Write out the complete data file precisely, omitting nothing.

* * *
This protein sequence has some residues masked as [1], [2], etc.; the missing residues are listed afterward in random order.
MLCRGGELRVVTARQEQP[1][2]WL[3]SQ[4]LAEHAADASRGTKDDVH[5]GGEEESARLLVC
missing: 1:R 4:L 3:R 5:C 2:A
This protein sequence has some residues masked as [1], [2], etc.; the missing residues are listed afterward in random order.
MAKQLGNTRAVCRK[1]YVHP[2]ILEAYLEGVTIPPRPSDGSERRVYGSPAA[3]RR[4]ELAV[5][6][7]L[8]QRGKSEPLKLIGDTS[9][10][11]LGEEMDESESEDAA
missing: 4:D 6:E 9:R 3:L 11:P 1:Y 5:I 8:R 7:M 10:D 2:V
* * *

This protein sequence has some residues masked as [1], [2], etc.; the missing residues are listed afterward in random order.
MLCRGGELRVVTARQEQP[1][2]WL[3]SQ[4]LAEHAADASRGTKDDVH[5]GGEEESARLLVC
missing: 1:R 4:L 3:R 5:C 2:A
This protein sequence has some residues masked as [1], [2], etc.; the missing residues are listed afterward in random order.
MAKQLGNTRAVCRK[1]YVHP[2]ILEAYLEGVTIPPRPSDGSERRVYGSPAA[3]RR[4]ELAV[5][6][7]L[8]QRGKSEPLKLIGDTS[9][10][11]LGEEMDESESEDAA
missing: 4:D 6:E 9:R 3:L 11:P 1:Y 5:I 8:R 7:M 10:D 2:V